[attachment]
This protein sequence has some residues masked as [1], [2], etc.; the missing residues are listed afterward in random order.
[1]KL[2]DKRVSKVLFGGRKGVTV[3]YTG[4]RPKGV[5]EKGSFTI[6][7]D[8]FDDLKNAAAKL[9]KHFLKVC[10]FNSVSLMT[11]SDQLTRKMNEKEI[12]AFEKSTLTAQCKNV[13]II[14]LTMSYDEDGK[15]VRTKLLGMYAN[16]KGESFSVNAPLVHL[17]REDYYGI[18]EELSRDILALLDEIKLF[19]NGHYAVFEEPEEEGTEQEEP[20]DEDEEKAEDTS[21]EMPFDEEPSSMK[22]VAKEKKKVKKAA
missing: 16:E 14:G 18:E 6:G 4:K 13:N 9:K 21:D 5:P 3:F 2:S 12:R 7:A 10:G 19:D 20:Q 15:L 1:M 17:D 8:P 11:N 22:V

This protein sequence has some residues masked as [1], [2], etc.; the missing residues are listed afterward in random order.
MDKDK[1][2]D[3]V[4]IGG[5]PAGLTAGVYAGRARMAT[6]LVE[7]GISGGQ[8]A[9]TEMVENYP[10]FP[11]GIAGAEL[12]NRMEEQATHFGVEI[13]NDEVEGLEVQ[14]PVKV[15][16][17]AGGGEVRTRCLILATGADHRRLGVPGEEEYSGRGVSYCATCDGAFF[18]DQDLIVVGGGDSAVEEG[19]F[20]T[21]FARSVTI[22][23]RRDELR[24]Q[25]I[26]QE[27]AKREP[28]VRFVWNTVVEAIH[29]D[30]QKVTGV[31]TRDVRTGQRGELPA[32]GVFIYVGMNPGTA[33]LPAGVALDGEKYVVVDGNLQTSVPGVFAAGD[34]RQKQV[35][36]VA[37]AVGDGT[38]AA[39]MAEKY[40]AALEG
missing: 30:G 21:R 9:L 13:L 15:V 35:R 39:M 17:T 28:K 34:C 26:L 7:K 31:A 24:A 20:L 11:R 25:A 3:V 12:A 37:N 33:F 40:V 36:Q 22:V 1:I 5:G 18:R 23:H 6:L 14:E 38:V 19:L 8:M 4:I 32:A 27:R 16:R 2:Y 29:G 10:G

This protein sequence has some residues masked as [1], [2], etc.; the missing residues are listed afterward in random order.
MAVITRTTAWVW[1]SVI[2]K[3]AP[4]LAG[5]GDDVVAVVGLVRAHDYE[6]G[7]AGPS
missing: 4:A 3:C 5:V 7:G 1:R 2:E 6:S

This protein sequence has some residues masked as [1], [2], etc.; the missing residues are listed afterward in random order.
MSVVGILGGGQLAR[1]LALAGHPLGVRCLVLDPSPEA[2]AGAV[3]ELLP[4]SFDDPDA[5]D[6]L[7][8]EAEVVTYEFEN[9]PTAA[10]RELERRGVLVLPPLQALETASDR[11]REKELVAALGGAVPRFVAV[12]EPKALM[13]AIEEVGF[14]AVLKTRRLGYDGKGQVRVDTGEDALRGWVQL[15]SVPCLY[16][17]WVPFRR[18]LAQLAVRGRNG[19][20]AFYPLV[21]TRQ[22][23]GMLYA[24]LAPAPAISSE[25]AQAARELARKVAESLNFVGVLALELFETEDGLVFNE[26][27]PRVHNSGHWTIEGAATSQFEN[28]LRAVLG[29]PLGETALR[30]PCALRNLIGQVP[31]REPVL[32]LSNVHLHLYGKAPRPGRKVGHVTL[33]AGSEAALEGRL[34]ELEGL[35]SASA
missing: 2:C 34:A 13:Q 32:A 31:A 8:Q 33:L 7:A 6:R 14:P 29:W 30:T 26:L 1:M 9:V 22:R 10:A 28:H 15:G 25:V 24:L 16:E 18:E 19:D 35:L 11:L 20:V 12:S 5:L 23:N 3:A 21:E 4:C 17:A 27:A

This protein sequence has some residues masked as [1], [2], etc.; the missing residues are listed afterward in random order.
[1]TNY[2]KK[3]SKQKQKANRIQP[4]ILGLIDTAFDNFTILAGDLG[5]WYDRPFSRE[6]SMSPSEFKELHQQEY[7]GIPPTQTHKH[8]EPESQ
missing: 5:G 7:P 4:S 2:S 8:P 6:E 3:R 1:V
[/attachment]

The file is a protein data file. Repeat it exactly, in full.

This protein sequence has some residues masked as [1], [2], etc.; the missing residues are listed afterward in random order.
[1]KL[2]DKRVSKVLFGGRKGVTV[3]YTG[4]RPKGV[5]EKGSFTI[6][7]D[8]FDDLKNAAAKL[9]KHFLKVC[10]FNSVSLMT[11]SDQLTRKMNEKEI[12]AFEKSTLTAQCKNV[13]II[14]LTMSYDEDGK[15]VRTKLLGMYAN[16]KGESFSVNAPLVHL[17]REDYYGI[18]EELSRDILALLDEIKLF[19]NGHYAVFEEPEEEGTEQEEP[20]DEDEEKAEDTS[21]EMPFDEEPSSMK[22]VAKEKKKVKKAA
missing: 16:E 14:G 18:E 6:G 4:K 13:N 9:K 21:D 5:P 3:F 2:S 12:R 7:A 10:G 19:D 20:Q 15:L 1:M 17:D 8:P 11:N 22:V

This protein sequence has some residues masked as [1], [2], etc.; the missing residues are listed afterward in random order.
MDKDK[1][2]D[3]V[4]IGG[5]PAGLTAGVYAGRARMAT[6]LVE[7]GISGGQ[8]A[9]TEMVENYP[10]FP[11]GIAGAEL[12]NRMEEQATHFGVEI[13]NDEVEGLEVQ[14]PVKV[15][16][17]AGGGEVRTRCLILATGADHRRLGVPGEEEYSGRGVSYCATCDGAFF[18]DQDLIVVGGGDSAVEEG[19]F[20]T[21]FARSVTI[22][23]RRDELR[24]Q[25]I[26]QE[27]AKREP[28]VRFVWNTVVEAIH[29]D[30]QKVTGV[31]TRDVRTGQRGELPA[32]GVFIYVGMNPGTA[33]LPAGVALDGEKYVVVDGNLQTSVPGVFAAGD[34]RQKQV[35][36]VA[37]AVGDGT[38]AA[39]MAEKY[40]AALEG
missing: 30:G 21:R 9:L 13:L 15:V 35:R 39:M 17:T 28:K 34:C 26:L 7:K 31:A 24:A 20:L 11:R 25:A 3:V 12:A 37:N 33:F 40:V 36:Q 22:V 1:I 5:G 18:R 23:H 6:L 14:E 38:V 19:L 8:M 4:I 32:A 27:R 16:R 2:Y 29:G 10:G

This protein sequence has some residues masked as [1], [2], etc.; the missing residues are listed afterward in random order.
MAVITRTTAWVW[1]SVI[2]K[3]AP[4]LAG[5]GDDVVAVVGLVRAHDYE[6]G[7]AGPS
missing: 4:A 3:C 5:V 7:G 1:R 2:E 6:S

This protein sequence has some residues masked as [1], [2], etc.; the missing residues are listed afterward in random order.
MSVVGILGGGQLAR[1]LALAGHPLGVRCLVLDPSPEA[2]AGAV[3]ELLP[4]SFDDPDA[5]D[6]L[7][8]EAEVVTYEFEN[9]PTAA[10]RELERRGVLVLPPLQALETASDR[11]REKELVAALGGAVPRFVAV[12]EPKALM[13]AIEEVGF[14]AVLKTRRLGYDGKGQVRVDTGEDALRGWVQL[15]SVPCLY[16][17]WVPFRR[18]LAQLAVRGRNG[19][20]AFYPLV[21]TRQ[22][23]GMLYA[24]LAPAPAISSE[25]AQAARELARKVAESLNFVGVLALELFETEDGLVFNE[26][27]PRVHNSGHWTIEGAATSQFEN[28]LRAVLG[29]PLGETALR[30]PCALRNLIGQVP[31]REPVL[32]LSNVHLHLYGKAPRPGRKVGHVTL[33]AGSEAALEGRL[34]ELEGL[35]SASA
missing: 2:C 34:A 13:Q 32:A 31:A 8:Q 33:L 7:A 6:R 14:P 29:W 30:T 26:L 1:M 9:V 22:R 10:A 28:H 15:G 25:V 24:L 16:E 18:E 19:D 35:L 11:L 20:V 12:S 5:L 23:N 3:A 21:E 4:C 17:A 27:A

This protein sequence has some residues masked as [1], [2], etc.; the missing residues are listed afterward in random order.
[1]TNY[2]KK[3]SKQKQKANRIQP[4]ILGLIDTAFDNFTILAGDLG[5]WYDRPFSRE[6]SMSPSEFKELHQQEY[7]GIPPTQTHKH[8]EPESQ
missing: 5:G 7:P 4:S 2:S 8:P 6:E 3:R 1:V